Artificial intelligence-based technology—self-driving cars and house-cleaning robots, for instance—could soon "disrupt the current livelihoods of millions" of Americans, the White House says.
AI-based automation could "expand the American economy" by creating new markets in sectors such as health and education. But as the technology becomes more sophisticated and replaces jobs, often those involving repetitive tasks that algorithms can easily model, AI "will not be costless"—to keep up, employees in lower-skilled jobs will have to learn more skills.
AI's potential economic benefits, then, won't be evenly distributed across employees of all skill levels, the report said.
Eventually, AI could lead to "unemployment and increases in inequality over the long-run," but policy has the potential to slow the effects, the report says. The White House suggested prioritizing education for Americans: ensuring children have access to early education, encouraging high school and college students to graduate and helping Americans afford post-secondary programs.
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The report also recommended fortifying "the social safety net"—unemployment insurance, Medicaid, food stamps, wage insurance and other benefits—to help employees whose careers are disrupted by automation.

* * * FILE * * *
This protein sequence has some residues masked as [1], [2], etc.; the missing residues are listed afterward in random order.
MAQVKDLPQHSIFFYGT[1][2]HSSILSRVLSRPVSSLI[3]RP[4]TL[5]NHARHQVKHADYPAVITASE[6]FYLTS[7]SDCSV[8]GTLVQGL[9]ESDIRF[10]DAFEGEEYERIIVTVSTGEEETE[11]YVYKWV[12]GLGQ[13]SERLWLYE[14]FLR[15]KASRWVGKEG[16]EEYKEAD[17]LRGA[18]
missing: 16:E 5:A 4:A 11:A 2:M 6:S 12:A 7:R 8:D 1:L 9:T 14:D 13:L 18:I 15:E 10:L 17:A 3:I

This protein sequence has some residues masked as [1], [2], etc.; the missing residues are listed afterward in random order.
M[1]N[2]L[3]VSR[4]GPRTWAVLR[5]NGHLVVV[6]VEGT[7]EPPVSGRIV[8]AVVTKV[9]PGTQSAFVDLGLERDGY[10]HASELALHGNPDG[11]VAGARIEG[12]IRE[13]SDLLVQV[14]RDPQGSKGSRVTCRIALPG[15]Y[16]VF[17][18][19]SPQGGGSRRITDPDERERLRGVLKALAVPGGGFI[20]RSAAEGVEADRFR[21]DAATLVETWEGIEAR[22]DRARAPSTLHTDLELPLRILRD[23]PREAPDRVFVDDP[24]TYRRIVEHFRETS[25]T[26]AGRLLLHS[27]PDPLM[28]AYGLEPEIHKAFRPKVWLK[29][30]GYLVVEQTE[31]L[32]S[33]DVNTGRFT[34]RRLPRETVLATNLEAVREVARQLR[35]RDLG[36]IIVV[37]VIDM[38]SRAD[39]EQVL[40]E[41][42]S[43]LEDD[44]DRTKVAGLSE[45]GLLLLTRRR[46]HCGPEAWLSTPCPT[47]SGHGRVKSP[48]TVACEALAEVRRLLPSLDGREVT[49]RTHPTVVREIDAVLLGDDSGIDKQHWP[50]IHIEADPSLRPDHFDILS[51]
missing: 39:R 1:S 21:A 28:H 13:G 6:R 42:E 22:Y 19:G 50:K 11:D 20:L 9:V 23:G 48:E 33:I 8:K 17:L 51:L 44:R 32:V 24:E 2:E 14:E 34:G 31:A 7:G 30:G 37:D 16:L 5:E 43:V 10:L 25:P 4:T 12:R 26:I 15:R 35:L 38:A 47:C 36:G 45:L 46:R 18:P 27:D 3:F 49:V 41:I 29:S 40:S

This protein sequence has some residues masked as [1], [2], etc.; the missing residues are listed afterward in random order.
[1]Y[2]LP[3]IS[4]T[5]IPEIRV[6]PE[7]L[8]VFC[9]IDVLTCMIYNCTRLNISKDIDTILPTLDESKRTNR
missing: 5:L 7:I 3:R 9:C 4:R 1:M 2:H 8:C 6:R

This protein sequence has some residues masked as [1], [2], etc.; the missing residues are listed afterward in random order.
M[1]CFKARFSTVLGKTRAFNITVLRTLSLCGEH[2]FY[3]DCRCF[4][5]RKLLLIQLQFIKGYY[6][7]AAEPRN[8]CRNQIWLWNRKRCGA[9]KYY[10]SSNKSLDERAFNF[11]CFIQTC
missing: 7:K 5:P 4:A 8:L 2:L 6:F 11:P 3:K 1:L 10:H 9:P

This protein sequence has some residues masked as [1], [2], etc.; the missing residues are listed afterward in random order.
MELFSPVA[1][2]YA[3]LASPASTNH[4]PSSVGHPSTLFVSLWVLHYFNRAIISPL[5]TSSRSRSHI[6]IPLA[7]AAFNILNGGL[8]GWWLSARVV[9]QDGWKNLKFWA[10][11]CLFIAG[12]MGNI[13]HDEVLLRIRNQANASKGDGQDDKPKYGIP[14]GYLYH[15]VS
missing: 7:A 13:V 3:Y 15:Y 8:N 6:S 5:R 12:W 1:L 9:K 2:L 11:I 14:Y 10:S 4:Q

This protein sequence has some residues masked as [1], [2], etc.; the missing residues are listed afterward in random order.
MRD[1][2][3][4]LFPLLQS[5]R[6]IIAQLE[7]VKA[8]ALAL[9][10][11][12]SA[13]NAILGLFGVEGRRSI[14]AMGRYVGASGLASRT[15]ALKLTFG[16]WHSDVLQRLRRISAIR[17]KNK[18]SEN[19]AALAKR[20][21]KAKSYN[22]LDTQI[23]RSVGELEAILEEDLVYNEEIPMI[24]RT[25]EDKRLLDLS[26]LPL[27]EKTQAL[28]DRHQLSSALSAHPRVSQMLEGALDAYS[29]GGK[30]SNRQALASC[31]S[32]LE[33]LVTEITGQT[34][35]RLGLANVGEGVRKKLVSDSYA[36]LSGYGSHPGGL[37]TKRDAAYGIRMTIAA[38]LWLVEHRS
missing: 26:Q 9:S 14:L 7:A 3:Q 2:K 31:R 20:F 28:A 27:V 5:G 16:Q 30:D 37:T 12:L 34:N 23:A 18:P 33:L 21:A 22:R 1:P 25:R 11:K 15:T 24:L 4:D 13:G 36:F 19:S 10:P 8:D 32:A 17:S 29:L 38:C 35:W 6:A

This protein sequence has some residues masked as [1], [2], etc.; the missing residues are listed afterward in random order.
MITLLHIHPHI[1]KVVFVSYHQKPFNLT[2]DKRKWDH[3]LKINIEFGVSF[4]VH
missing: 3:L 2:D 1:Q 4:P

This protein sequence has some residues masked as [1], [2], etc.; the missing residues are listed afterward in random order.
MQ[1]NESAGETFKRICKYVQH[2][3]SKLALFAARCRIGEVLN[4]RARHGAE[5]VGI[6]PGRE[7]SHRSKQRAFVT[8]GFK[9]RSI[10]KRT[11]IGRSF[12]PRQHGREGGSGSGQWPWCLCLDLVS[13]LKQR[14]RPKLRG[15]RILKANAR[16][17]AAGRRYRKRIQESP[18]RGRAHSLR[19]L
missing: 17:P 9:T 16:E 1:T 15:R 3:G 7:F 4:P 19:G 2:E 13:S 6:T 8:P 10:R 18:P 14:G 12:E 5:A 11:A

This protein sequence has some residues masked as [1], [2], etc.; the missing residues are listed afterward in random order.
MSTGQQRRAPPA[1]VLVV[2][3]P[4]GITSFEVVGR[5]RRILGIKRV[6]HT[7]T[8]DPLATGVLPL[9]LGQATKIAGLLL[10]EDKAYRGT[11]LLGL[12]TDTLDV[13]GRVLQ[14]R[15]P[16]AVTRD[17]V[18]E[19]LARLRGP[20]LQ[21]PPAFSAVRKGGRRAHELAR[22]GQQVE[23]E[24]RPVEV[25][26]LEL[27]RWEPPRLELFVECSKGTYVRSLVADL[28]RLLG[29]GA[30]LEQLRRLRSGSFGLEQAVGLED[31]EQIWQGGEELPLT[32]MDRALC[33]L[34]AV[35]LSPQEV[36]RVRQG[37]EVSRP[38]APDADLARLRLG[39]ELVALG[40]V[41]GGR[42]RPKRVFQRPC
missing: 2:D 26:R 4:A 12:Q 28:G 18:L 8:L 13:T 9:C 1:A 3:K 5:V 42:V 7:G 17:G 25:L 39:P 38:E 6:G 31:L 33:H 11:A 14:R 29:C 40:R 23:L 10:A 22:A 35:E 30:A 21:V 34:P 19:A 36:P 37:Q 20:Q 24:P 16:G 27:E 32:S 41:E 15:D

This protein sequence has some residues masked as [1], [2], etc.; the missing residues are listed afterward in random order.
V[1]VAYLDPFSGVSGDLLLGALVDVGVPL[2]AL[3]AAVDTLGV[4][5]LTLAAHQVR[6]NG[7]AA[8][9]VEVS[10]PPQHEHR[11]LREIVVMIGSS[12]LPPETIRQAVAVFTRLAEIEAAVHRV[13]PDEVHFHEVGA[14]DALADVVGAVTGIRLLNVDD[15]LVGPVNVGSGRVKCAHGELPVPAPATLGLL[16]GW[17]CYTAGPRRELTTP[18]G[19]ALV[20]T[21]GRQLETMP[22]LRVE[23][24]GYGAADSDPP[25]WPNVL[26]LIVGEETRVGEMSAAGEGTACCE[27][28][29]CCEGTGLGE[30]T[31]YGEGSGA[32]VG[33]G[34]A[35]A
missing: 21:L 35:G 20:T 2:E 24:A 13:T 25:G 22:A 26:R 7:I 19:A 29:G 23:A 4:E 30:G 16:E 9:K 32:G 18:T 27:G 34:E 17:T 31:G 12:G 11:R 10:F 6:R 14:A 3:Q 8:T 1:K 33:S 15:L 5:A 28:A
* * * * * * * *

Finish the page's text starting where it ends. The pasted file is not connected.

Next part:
Policymakers also need to consider how to prevent "algorithmic bias"—the ways companies weave together disparate data sources to determine credit scores or insurance eligibility; one strategy might be to encourage "diversity and inclusion in STEM fields," as well as among AI developers.
The White House has also advocated for including ethics classes in data science and computer science education, Ed Felten, the Office of Science and Technology Policy's deputy chief technology officer, told reporters in a call Tuesday.
But there's still hope for humans, the report noted—they "maintain a comparative advantage over AI" in areas including social intelligence, creativity and judgement. And though AI can surpass humans in tasks such as image recognition, the physical dexterity of robots trails far behind.
"[O]ccupations that require manual dexterity will also likely remain in demand in the near term," the report said.